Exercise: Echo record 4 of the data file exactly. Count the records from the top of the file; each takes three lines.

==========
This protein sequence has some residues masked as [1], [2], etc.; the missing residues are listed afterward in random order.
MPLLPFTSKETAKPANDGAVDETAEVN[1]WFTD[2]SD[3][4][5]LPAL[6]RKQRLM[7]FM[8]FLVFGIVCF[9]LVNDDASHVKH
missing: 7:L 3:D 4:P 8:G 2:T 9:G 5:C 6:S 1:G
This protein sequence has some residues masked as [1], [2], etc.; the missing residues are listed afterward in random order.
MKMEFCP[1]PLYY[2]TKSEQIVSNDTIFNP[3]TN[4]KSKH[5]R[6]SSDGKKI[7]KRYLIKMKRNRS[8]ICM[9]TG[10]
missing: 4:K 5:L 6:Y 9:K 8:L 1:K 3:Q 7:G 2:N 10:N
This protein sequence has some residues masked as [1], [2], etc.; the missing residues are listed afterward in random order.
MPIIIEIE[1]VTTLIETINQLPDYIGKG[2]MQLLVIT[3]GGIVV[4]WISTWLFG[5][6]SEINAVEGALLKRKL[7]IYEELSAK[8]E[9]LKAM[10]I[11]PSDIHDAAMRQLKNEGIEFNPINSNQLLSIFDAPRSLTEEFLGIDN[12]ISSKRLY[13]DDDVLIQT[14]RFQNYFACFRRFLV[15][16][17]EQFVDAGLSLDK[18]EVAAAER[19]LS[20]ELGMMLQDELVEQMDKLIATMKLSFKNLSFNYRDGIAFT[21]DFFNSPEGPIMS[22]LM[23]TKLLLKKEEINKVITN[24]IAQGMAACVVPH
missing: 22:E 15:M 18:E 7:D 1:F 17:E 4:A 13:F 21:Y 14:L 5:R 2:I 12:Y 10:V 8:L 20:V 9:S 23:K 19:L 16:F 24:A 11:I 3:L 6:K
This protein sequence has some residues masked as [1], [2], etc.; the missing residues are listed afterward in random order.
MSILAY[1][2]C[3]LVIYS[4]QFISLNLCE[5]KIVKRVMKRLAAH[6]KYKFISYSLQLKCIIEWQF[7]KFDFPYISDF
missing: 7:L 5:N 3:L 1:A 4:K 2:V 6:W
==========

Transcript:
This protein sequence has some residues masked as [1], [2], etc.; the missing residues are listed afterward in random order.
MSILAY[1][2]C[3]LVIYS[4]QFISLNLCE[5]KIVKRVMKRLAAH[6]KYKFISYSLQLKCIIEWQF[7]KFDFPYISDF
missing: 7:L 5:N 3:L 1:A 4:K 2:V 6:W